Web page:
You will undertake compulsory work placements mostly in the NHS, working with a range of people from diverse cultural and ethnic backgrounds, developing your clinical and professional skills. There are placements in large teaching hospitals as well as small general hospitals. Placements are spread across the country and we try to ensure that you are placed where you will have the best chance of development.
You will have a short placement after the first year (2 weeks) and then embark on a 40 week placement which will start in the middle of your second year and end in the middle of your final year. You will then return to university to complete your academic learning in the final term.
During your 40 week placement you will be supported and mentored by a clinical educator in practice and will also have a university appointed clinical lecturer, as well as your personal tutor. Throughout your placement you will be supported and we aim to maintain contact with you through emails and return days back to the university.
Built into the placement are study and reflection time to ensure that you can reflect on your learning in practice and look back at the theory you have been taught, considering how this links to practice. This model has proved highly successful, with several of our students offered job roles at their placement before completing their degree.
Placements will allow you to develop your clinical skills, as well as your professional skills, time management, team working, leadership and management qualities. They will also instil a work ethic and help you develop your overall maturity.
You should be aware that any disclosure on your DBS, or disclosed health issues or learning differences will be discussed with placement providers prior to placement allocation. It is important to note that placement providers may not be able to take a student depending on what is disclosed on their DBS.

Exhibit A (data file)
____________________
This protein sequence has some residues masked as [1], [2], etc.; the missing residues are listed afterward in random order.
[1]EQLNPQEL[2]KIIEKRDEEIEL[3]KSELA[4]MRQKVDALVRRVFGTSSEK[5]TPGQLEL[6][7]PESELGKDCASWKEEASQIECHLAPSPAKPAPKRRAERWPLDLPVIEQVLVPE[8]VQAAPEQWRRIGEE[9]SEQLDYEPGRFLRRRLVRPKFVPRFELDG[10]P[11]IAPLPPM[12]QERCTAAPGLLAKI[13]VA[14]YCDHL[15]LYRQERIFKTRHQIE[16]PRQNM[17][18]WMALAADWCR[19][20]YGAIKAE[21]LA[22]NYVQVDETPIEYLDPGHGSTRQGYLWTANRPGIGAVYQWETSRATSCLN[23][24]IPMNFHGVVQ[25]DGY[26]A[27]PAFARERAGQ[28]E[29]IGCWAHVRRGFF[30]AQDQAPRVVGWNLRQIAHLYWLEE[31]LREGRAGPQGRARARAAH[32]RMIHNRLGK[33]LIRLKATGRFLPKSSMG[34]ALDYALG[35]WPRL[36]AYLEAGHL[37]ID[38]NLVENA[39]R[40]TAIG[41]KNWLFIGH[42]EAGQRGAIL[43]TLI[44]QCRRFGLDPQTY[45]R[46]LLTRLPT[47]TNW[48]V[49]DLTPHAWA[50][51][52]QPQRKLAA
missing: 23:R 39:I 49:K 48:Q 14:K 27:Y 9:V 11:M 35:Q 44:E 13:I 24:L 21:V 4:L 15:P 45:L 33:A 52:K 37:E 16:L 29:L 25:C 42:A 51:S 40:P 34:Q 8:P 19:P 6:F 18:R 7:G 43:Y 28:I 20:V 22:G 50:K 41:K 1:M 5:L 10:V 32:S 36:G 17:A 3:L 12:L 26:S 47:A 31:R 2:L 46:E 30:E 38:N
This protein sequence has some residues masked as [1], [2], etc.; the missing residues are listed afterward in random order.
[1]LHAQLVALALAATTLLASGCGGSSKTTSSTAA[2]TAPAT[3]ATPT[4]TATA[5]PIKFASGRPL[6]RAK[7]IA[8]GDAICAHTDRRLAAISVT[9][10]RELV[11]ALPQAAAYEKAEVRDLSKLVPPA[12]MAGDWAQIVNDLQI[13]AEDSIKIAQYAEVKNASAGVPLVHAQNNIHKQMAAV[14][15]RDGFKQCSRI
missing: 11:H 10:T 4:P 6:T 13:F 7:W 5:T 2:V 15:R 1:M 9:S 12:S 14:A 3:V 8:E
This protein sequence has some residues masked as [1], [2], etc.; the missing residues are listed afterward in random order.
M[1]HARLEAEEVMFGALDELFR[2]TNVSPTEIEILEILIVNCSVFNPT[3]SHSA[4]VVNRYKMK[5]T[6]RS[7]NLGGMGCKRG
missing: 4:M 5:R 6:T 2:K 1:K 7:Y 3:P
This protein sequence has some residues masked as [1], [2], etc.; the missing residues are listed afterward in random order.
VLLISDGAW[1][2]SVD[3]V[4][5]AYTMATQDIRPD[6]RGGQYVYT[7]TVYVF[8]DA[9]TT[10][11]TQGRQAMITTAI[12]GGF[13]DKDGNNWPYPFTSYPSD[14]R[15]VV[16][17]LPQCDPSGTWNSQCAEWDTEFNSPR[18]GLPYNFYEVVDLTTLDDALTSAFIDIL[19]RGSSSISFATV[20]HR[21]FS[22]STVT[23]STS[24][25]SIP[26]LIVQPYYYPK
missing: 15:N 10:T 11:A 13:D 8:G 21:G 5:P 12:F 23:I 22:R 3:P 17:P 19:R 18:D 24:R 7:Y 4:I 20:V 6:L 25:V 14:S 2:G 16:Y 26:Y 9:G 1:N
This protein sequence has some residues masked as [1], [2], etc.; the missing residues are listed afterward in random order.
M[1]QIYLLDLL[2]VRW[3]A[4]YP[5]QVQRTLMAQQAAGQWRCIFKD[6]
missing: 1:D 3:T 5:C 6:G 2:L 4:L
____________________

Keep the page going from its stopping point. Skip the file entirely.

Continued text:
Whilst on placement, students must adhere to the uniform and dress code policy of the placement provider. NHS Trusts and other placement providers have given careful consideration to cultural and religious needs relating to uniform policies / dress codes. These policies/codes have been developed in conjunction with local and national cultural and religious bodies to ensure that local and national infection control guidance is adhered to. Whilst every attempt has been made to accommodate individual needs, there are some areas where the need to fully comply with infection control guidance has overridden religious requirements.
There is no guarantee that clinical placement will be near Leicester or you family home address. We can only allocate placements that meet our criteria and that are available at the time that you are due to start your placement. You will always be notified in advance of your placement allocation, typically early on at the start of your second year.
If you decline your allocated placement this could result in a delay in allocating you an alternative placement which in turn will impact on when you complete your programme and are able to graduate.
Typically placements mimic the typical working week of between 37 and 39 hours, including 7.5 hours of study time. You must complete 40 weeks on placement, excluding any annual leave and sickness, within a period of 48 weeks.
While on placements you are likely to incur additional travel and accommodation costs compared with a regular student attending university and requiring student accommodation. The university consider financial support on an individual basis, depending on placement location and circumstances. All NHS placements are unpaid, departments offer placements as they are keen to support the profession and in most cases receive limited funds from the NHS.
Rewarding role for Audiology graduate Layla -
Many graduates have secured clinical posts prior to them completing the course. Primarily graduates have chosen clinical posts which typically are within NHS trusts, but as Audiology services change, graduates are undertaking NHS work through providers like Specsavers and other providers that deliver NHS contracts.
There are also a significant proportion of graduates that enter the independent and private sector, job satisfaction is just as rewarding and skills in the commercial and entrepreneurial area are further developed. A significant number of previous graduates now run or are partners of their own branches.
Opportunities are available outside the clinical arena and some of our graduates have been employed with hearing aid manufacturers and Audiology equipment manufacturers.
There are also opportunities to specialise and train further once you have graduated, in particular the ‘Scientist Training Programme’ as well as the British Academy of Audiology ‘Higher Training Scheme’.